President Clinton used a commencement speech to the U.S. Military Academy on Saturday to make an appeal for his economic program, declaring that for the nation to be strong abroad, "it must also be strong at home."
The president did not cast his words in partisan political terms but quoted a Republican predecessor in the White House, Dwight D. Eisenhower.
"Ultimately, preparedness lies in strength," Clinton said, noting that Eisenhower, himself a West Point graduate, once said: "A strong economy is the physical basis of all our military power."
And Clinton reminded his audience that the nation's industrial might was responsible for its victory in World War II and the Cold War.
He said that the defense cuts that have come with the end of Cold War were "necessary, even welcome" but pledged that "there is a limit beyond which we must not go."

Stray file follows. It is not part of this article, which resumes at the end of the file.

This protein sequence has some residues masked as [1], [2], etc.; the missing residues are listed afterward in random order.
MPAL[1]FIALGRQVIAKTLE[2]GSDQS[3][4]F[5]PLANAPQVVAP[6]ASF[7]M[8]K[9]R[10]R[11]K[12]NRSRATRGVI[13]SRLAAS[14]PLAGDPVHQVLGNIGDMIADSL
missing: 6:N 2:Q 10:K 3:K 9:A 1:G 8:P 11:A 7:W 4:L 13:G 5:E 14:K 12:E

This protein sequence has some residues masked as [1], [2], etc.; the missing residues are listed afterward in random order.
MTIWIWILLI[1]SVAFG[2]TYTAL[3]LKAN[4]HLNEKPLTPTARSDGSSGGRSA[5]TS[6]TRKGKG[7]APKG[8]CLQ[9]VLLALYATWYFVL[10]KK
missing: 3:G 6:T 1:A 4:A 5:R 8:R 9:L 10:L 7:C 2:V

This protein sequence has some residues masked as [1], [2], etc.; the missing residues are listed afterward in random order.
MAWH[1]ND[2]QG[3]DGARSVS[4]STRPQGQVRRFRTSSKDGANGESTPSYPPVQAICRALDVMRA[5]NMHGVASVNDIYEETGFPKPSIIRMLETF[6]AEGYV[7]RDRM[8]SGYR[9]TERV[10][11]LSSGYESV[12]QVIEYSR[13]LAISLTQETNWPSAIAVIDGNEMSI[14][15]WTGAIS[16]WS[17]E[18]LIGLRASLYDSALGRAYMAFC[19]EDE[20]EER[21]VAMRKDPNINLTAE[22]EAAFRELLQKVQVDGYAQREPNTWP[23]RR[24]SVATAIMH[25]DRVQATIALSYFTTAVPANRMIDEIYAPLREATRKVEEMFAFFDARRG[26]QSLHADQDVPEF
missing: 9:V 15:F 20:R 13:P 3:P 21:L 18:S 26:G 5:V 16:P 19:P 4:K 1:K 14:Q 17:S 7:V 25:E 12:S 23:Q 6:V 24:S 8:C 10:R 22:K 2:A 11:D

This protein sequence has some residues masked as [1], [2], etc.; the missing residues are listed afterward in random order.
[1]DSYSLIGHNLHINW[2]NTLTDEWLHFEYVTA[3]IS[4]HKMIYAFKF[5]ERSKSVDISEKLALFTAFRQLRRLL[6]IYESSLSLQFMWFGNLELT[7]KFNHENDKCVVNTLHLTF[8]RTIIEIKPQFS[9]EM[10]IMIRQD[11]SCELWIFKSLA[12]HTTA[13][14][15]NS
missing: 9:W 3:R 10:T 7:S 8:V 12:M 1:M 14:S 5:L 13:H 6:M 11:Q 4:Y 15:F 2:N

The president said the world needs "a new approach and a new determination" to oppose the spread of weapons of mass destruction, including nuclear, biological and chemical. Clinton said the United States plans to negotiate a comprehensive nuclear test ban treaty and reform export controls to safeguard weapons-related technology.
The spiraling national debt has hurt the nation's ability to provide new opportunities for its people, the president said.